13th November 2020 (UK)
A manor house in disrepair and a landowner with a fierce temper and cash flow problem meets his match when confronted with a bill he can’t pay. Time is running out and the builders living on his land want their pound of flesh. When it becomes clear there is no cash, a red mist descends, the class divide widens and a simple dispute turns into a shockingly horrific display of violence as events spiral out of control.
Goran Bogdan, Kevin Guthrie, Chris Reilly, Amber Rose Revah, Steve Speirs
In Will Jewell’s cracking crime thriller Concrete Plans, five disgruntled builders resort to desperately drastic measures when they overhear there’s no money coming their for the extensive restoration work they’re undertaking in the remote Welsh Highlands.
Marking the full feature debut from Jewell, Concrete Plans opens with an ominously bloody scene to then slow the pace down dramatically for the next hour or so. Fortunately, the quintet of shady labourers who we follow are compelling which in turn builds a solid foundation for the dire circumstances they eventually find themselves mixed up in.
Not only do they have to contend with the short-tempered and snooty homeowner Simon (Kevin Guthrie; Fantastic Beasts: The Crimes of Grindelwald) but with each other as well. The frequent internal altercations are a refreshing addition and keep things unpredictable, given that the builders are rarely on the same page. Led by well-intentioned big softie Bob (UK TV favourite Steve Speirs; Star Wars: Episode 1), he’s the closest thing to a peacekeeper in the picture. His decisions attempt to toe the line between everyone, but it gets to a point of impossibility with the alpha male personalities he must contend with. Most notably, bigoted thug Jim (Chris Reilly; Everest) who is holding secrets of his own even before work has begun.
Jim’s brutish ways appeal to Bob’s young and impressionable nephew Steve and his behaviour becomes increasingly similar to that of Jim’s. The majority of the abuse is directed at Ukrainian Viktor (Goran Bogdan, who I thought bore a striking resemblance to a young Tom Hardy), a relatively quiet man who can handle his own when push comes to shove. The unlikely gaggle of grafters is rounded out by Dave (William Thomas), a world weary worker who’s getting too old for this sh… well, you know the rest.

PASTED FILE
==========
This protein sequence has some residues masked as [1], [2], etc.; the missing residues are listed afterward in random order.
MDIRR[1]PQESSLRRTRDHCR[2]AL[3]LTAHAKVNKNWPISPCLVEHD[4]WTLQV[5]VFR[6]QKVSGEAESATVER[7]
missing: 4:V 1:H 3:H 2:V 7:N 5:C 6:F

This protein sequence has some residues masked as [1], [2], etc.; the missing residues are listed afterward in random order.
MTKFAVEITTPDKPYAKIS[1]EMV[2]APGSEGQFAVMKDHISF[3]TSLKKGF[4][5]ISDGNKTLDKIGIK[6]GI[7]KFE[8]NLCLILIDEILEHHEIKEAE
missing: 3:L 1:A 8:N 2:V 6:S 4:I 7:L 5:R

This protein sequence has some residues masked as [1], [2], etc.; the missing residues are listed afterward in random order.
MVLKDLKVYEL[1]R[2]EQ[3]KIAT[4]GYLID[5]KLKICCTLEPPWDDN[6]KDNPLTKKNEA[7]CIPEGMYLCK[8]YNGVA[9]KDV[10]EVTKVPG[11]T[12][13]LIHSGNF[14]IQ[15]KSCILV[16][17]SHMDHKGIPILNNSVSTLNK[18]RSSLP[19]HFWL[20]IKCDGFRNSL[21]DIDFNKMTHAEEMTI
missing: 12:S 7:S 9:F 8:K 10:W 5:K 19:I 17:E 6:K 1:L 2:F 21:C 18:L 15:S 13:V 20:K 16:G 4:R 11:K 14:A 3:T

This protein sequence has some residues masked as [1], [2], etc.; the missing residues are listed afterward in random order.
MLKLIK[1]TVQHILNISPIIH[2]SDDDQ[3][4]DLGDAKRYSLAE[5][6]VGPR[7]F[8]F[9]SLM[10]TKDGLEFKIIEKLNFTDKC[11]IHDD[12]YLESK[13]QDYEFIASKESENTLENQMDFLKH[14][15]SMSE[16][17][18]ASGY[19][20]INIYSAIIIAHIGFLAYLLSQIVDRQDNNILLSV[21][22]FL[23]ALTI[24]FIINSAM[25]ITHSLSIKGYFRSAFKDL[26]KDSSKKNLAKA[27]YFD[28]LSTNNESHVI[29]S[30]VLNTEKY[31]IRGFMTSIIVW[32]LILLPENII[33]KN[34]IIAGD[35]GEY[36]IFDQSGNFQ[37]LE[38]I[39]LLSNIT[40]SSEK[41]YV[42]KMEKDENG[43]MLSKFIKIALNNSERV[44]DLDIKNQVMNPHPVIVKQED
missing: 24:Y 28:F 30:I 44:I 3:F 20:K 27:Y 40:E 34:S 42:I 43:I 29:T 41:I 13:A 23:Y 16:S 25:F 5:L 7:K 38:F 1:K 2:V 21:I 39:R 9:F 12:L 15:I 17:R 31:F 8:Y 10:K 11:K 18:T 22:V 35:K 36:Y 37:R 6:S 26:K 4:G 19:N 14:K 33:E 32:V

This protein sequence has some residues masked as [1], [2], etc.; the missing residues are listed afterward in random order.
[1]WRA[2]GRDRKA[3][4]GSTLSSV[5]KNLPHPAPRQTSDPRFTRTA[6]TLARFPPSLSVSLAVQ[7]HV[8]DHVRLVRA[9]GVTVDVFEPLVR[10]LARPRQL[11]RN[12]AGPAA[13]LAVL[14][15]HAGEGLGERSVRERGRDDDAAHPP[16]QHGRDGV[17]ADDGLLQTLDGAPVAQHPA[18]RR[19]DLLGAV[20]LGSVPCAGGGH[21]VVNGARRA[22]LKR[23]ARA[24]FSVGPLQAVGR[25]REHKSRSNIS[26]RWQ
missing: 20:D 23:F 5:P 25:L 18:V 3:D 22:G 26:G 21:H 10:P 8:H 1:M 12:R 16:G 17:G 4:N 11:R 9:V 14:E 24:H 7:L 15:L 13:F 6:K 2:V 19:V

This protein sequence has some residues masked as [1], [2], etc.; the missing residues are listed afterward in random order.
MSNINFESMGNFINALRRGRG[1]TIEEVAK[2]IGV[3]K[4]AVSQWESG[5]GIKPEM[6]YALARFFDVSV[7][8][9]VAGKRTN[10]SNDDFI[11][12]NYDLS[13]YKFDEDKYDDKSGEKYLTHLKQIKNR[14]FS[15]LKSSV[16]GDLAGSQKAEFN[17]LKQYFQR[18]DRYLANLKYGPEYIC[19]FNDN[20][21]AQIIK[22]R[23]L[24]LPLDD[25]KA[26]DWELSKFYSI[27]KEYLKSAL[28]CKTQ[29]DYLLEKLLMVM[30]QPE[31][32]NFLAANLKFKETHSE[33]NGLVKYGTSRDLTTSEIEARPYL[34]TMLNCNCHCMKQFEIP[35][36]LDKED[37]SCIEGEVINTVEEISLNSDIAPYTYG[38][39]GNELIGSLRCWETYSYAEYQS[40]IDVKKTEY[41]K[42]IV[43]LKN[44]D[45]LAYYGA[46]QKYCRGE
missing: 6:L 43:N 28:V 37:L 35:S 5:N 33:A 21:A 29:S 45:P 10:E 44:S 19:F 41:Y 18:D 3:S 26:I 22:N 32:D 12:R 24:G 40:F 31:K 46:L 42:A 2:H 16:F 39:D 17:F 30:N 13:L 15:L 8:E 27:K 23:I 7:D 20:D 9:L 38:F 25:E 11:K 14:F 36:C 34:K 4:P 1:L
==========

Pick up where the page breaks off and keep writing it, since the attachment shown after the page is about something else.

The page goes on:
While their personalities may clash, there’s one thing that ties them all together – money. And when Simon reveals there’s not going to be any, combined with the squalid living conditions he’s put the men in, something has to give. One of the reasons I enjoyed Concrete Plans so much is it never felt out of the realms of possibility. The small problems mount up to a huge dilemma that, with the temperaments we’ve come to know of the builders, is inevitable. It doesn’t make it any less gruesome and uncomfortable of a watch, however.
My biggest gripe with Concrete Plans is a wholly unbelievable romance angle which feels shoehorned in and ultimately becomes a major part of the plot. I never fully bought into it and to me it felt extremely out of place in an otherwise plausible albeit extreme situation.
Nevertheless, Concrete Plans is a moody, character driven thriller which benefits from taking its time to set its characters traits in stone before delivering a sledgehammer of a finale that will have you questioning what you would do in their Size 10 Steel toe-capped boots.
Frightfest Presents: Concrete Plans is available on Digital Platforms from 23rd November 2020 through Signature Entertainment.
Takes its time to get to know them, resulting in a more effective Third Act
Overall believable story
Shoehorned in romance subplot